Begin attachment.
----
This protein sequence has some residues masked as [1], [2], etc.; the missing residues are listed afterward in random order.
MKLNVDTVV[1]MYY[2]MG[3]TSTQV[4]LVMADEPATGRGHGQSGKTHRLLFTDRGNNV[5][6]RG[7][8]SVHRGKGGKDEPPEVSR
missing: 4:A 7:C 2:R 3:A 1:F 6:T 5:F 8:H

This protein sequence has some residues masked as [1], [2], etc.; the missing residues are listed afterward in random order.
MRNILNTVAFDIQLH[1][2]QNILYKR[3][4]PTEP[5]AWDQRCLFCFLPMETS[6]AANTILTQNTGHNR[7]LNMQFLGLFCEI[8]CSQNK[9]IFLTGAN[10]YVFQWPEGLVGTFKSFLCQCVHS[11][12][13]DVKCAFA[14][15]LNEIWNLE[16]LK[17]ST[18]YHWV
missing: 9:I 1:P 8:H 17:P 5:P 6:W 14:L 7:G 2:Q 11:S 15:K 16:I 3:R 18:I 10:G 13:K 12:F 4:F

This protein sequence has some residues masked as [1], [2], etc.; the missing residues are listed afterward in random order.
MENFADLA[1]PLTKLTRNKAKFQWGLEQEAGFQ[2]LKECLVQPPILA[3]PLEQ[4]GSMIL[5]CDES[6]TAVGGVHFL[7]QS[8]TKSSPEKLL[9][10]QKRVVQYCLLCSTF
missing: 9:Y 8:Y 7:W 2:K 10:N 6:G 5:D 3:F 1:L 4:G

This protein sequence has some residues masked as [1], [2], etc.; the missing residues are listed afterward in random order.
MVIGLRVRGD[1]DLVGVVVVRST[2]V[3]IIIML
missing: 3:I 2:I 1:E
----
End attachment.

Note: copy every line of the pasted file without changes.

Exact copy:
This protein sequence has some residues masked as [1], [2], etc.; the missing residues are listed afterward in random order.
MKLNVDTVV[1]MYY[2]MG[3]TSTQV[4]LVMADEPATGRGHGQSGKTHRLLFTDRGNNV[5][6]RG[7][8]SVHRGKGGKDEPPEVSR
missing: 4:A 7:C 2:R 3:A 1:F 6:T 5:F 8:H

This protein sequence has some residues masked as [1], [2], etc.; the missing residues are listed afterward in random order.
MRNILNTVAFDIQLH[1][2]QNILYKR[3][4]PTEP[5]AWDQRCLFCFLPMETS[6]AANTILTQNTGHNR[7]LNMQFLGLFCEI[8]CSQNK[9]IFLTGAN[10]YVFQWPEGLVGTFKSFLCQCVHS[11][12][13]DVKCAFA[14][15]LNEIWNLE[16]LK[17]ST[18]YHWV
missing: 9:I 1:P 8:H 17:P 5:P 6:W 14:L 7:G 2:Q 11:S 15:K 16:I 3:R 18:I 10:G 13:K 12:F 4:F

This protein sequence has some residues masked as [1], [2], etc.; the missing residues are listed afterward in random order.
MENFADLA[1]PLTKLTRNKAKFQWGLEQEAGFQ[2]LKECLVQPPILA[3]PLEQ[4]GSMIL[5]CDES[6]TAVGGVHFL[7]QS[8]TKSSPEKLL[9][10]QKRVVQYCLLCSTF
missing: 9:Y 8:Y 7:W 2:K 10:N 6:G 5:D 3:F 1:L 4:G

This protein sequence has some residues masked as [1], [2], etc.; the missing residues are listed afterward in random order.
MVIGLRVRGD[1]DLVGVVVVRST[2]V[3]IIIML
missing: 3:I 2:I 1:E